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Flavor Flav Arrested in New York But Released to Attend Mom's Funeral

The rapper had been driving with 16 suspensions on his license

Flavor Flav performs in Gothenburg, Sweden.
Helen Boast/Redferns via Getty Images
January 10, 2014 10:19 AM ET

New York State Police arrested Public Enemy's Flavor Flav in Long Island Thursday morning for driving with 16 suspensions on his license. They later released the rapper so he could attend his mother's funeral.

In addition to his arrest for "Felony Aggravated Unlicensed Operation," the rapper was stopped for driving 79 in a 55 miles-per-hour zone and was in possession of a small amount of marijuana, according to a statement. He has a court date set for January 28th in Hempstead, New York.

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The rapper's mother, Anna Drayton, died on New Year's Eve. "I'm gonna miss her," tweeted the rapper, who was born William Drayton. "She lived a good life."

In 2008, Flav did a video interview with his mother for People.com. "One thing that she always said was, 'Do your do's," he said, sitting next to her. "When you go out, you know your do's and you know your don'ts. Do your do's and leave your don'ts alone. And you'll be all right."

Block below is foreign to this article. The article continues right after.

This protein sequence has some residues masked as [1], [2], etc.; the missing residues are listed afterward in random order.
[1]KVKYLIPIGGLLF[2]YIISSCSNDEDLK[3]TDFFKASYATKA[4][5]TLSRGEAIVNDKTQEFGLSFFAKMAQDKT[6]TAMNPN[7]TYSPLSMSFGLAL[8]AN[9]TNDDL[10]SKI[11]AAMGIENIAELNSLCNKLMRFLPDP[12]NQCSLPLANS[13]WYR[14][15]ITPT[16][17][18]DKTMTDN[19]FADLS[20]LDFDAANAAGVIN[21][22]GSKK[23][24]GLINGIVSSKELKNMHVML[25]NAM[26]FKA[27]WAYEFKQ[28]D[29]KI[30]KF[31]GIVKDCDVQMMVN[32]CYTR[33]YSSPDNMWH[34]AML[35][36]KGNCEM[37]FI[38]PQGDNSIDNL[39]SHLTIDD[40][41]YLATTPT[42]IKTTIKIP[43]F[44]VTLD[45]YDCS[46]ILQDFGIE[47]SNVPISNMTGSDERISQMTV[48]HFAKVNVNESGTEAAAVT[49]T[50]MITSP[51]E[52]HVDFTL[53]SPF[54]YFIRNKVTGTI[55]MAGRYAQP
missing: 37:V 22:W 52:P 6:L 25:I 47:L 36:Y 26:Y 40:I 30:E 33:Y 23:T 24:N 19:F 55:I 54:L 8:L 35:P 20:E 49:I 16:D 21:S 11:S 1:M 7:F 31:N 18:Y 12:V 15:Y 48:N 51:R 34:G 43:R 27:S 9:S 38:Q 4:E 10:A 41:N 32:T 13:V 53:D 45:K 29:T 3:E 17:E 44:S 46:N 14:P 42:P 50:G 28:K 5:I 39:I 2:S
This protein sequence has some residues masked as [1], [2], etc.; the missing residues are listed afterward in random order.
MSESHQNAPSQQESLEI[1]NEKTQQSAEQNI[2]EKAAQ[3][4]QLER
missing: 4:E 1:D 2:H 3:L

Over the past decade or so, the sometime Flavor of Love and Surreal Life star – and Rock and Roll Hall of Fame member – has been arrested multiple times over driving offenses. Police in Las Vegas, where Flav has taken up residence, arrested the rapper in 2011 for catching him driving without proof of insurance, a parking violation and two counts of driving without a license. And previously, he spent nine weeks in New York City's Rikers Island jail for driving with a suspended license, a number of parking tickets and for being tardy to meetings with his probation officer. That arrest caused Flavor Flav to miss appearances with Public Enemy, who performed without him.

In 2012, Las Vegas police arrested Flav for assault with a deadly weapon and charges of misdemeanor domestic violence. He was accused of assaulting his fiancée and threatening a teenager with a knife. After deciding that the rapper would have to stand trial for the charges, a judge set a September 30th, 2013 court date for the case, according to BET. No follow-up on the trial has been released.  

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Song Stories

“Try a Little Tenderness”

Otis Redding | 1966

This pop standard had been previously recorded by dozens of artists, including by Bing Crosby 33 years before Otis Redding, who usually wrote his own songs, cut it. It was actually Sam Cooke’s 1964 take, which Redding’s manager played for Otis, that inspired the initially reluctant singer to take on the song. Isaac Hayes, then working as Stax Records’ in-house producer, handled the arrangement, and Booker T. and the MG’s were the backing band. Redding’s soulful version begins quite slowly and tenderly itself before mounting into a rousing, almost religious “You’ve gotta hold her, squeeze her …” climax. “I did that damn song you told me to do,” Redding told his manager. “It’s a brand new song now.”

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